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Concerning Curiosity

No Question is a Stupid Question

Cole Gallagher January 16, 2019

There’s a certain excitement that comes with every trip offshore, whether it’s the final day of a high-pressure tournament or a casual weekend outing. In any event, the best of the best do everything possible to put themselves in contention with trophy game fish every time they hit the water. However, there are times when not everyone on board knows the methods to my madness.

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Illustration: Rey Flores

During a recent holiday weekend, great weather gave my wife Lisa and I the opportunity to head offshore together. So we readied the boat as usual and were just about to push off when she asked, “Should we invite Mariangela?”

A close friend of ours, literally our next-door neighbor for the last five years, Mariangela was easy on the eyes and sunbathing by her pool as we untied from the dock and posed the question. She looked over at us surprised at the invite and replied, “No thanks, I’ve never been fishing and would only get in the way.”

Lisa and I both assured her that we’d love the company. After pondering it a few more seconds, Mariangela smiled and agreed to go. As she settled in uncomfortably close to the helm, Mariangela looked at me and said, “I don’t know anything about fishing so I’m sure I’ll have plenty of stupid questions.” To be honest, I felt bad that we hadn’t invited her sooner and wanted to be as accommodating as possible. I casually replied, “You can ask me anything. No question is a stupid question.”

As we were cruising out the pass I lightheartedly mentioned to Mariangela, “Who knows, you may even be a good luck charm!” Looking over at the livewell full of frisky goggle eye I blurted out, “If all those baits are gone by the end of the day, then you can come fishing with us any time you like.”

Mariangela is very intelligent, but as the day went on she was challenging my comforting sentiment that no question is a stupid question. After spending the majority of the day several miles offshore dolphin fishing, Mariangela now had an education on outboard motors, outriggers, boat wraps, combing bolsters, bottom paint, radar, FLIR, non-skid, flares and much more. She was also comfortable plotting a course on the GPS and hailing a vessel over the VHF.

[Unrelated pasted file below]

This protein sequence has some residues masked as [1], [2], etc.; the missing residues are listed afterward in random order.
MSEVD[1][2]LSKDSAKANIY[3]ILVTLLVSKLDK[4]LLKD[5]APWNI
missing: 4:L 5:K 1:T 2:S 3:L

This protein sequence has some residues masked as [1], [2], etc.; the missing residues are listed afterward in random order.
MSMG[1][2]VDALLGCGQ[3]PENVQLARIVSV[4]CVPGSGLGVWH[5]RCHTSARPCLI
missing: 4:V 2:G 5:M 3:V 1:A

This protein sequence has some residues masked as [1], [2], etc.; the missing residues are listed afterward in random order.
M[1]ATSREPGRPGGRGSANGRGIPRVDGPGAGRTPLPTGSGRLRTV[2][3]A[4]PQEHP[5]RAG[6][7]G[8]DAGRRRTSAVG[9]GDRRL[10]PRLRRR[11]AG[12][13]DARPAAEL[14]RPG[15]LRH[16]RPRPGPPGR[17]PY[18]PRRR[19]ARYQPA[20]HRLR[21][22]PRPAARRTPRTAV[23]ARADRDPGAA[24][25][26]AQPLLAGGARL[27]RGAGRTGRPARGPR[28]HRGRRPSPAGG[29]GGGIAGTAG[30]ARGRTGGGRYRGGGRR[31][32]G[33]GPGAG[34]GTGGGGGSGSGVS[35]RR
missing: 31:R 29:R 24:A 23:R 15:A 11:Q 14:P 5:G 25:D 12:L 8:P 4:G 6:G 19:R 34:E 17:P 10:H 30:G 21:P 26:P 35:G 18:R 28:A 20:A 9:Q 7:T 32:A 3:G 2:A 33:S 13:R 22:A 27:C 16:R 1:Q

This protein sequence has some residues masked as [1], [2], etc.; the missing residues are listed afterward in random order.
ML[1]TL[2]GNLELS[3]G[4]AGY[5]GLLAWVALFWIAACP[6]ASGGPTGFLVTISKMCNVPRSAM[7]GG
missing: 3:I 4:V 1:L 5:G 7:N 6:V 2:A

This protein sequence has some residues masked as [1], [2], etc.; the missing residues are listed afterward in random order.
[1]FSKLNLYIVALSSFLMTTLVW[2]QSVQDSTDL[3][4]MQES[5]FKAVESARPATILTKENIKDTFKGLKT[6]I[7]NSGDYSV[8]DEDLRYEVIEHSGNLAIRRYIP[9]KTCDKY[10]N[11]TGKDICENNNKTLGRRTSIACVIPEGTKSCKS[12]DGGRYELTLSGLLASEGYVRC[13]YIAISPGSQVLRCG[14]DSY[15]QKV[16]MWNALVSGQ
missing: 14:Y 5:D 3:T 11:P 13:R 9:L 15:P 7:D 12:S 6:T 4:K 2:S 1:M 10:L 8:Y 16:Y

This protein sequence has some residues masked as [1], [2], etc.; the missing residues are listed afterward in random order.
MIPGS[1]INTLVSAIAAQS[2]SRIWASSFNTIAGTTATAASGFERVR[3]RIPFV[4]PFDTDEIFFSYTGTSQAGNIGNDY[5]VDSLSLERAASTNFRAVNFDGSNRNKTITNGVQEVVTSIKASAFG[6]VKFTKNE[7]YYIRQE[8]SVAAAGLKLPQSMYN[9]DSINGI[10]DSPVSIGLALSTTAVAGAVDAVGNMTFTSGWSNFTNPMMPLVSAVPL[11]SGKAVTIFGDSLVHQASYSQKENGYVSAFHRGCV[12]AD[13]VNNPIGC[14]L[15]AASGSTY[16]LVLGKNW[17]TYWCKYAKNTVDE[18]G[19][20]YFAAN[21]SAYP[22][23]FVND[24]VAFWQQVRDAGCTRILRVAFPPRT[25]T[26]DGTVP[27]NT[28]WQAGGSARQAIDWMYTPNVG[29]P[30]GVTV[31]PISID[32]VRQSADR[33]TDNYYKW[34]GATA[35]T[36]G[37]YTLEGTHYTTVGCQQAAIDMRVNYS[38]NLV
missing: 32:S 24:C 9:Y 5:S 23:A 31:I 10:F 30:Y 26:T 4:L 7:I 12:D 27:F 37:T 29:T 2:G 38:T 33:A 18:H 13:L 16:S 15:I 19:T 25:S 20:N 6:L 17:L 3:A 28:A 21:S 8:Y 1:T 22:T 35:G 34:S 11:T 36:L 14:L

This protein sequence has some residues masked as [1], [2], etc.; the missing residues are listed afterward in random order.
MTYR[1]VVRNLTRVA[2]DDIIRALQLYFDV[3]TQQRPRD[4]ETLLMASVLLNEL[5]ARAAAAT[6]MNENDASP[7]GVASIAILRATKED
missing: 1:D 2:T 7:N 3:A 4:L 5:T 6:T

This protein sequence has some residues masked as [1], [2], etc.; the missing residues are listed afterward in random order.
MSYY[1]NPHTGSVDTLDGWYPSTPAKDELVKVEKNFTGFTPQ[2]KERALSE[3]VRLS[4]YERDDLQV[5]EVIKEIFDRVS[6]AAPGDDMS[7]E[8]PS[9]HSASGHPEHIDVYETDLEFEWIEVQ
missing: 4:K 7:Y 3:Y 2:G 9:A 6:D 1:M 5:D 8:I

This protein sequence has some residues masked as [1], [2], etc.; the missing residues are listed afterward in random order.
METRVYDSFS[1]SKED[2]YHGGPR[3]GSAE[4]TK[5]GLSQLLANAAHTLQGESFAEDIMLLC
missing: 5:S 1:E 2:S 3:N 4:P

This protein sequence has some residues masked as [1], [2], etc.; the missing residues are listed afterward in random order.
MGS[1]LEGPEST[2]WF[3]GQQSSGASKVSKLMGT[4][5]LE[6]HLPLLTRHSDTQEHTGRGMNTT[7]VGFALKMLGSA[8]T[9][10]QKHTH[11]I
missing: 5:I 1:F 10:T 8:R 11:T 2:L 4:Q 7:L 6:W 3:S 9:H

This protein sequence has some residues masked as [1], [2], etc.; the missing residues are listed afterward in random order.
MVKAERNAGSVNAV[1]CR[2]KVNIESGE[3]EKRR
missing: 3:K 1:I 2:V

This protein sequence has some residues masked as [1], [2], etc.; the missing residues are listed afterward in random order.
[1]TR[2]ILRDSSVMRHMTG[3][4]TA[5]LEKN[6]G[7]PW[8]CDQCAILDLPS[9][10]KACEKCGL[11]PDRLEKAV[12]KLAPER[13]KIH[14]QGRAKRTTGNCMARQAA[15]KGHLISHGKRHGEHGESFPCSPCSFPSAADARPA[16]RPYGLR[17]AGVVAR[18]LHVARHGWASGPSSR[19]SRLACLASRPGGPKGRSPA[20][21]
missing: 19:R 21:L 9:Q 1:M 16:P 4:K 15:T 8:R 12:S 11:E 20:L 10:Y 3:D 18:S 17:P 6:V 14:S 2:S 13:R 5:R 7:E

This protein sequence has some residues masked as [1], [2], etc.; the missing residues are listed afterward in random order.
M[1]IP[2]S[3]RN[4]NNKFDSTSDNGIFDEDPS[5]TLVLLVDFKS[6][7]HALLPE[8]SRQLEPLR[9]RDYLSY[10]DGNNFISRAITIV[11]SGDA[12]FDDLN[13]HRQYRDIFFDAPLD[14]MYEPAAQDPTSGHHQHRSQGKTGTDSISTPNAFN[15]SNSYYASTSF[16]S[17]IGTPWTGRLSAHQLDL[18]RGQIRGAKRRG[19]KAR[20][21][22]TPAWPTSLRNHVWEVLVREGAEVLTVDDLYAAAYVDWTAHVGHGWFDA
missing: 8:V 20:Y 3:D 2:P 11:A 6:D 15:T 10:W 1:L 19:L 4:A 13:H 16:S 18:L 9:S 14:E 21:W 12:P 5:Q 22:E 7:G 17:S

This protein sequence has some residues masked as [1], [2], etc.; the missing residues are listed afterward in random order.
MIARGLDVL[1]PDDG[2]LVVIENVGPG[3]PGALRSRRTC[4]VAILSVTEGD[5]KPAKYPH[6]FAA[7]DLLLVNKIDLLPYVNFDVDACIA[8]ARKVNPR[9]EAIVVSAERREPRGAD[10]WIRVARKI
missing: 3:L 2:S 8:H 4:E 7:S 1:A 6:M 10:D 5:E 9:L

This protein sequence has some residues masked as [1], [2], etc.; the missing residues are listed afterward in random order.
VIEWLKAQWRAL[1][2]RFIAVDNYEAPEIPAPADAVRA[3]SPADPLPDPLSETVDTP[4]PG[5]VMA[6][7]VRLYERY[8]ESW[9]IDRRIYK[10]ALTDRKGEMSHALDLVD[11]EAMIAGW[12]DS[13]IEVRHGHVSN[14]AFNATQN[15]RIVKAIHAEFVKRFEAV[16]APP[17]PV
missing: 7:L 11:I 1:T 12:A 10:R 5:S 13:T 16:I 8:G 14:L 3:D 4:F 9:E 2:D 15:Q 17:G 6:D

To round out the day we decided to drift the edge for blackfin. Soon thereafter we caught a 30-pounder and Mariangela released her first sailfish. After resetting one final drift Mariangela turned to me and asked, “Cole, what’s that big yellow thing in the water that keeps following us? Somehow it’s right next to the boat every time we stop.” Confused, I looked in the water at the sea anchor and replied, “You mean you haven’t seen me throw this in every time we stop?” I thought to myself, “Okay, now that was a stupid question.”

With only a few minutes of daylight left, Mariangela peered into the livewell and said, “Still a bunch of baits left, let’s see what we can do about emptying this.”

I quickly replied, “That’s the spirit, there’s still plenty of time and the best tuna bite often occurs just before sunset.”

While at the bow helping my wife tend a flat line, we heard some commotion near the transom. I turned around to see Mariangela reaching into the well with dip net in hand and tossing live, and very expensive,  goggle eye overboard two at a time.

I quickly dropped everything and yelled, “Mariangela, what in the world are you doing with our bait?” Smiling ear to ear, she replied, “Just making sure I’ll be able to fish on your boat again.”

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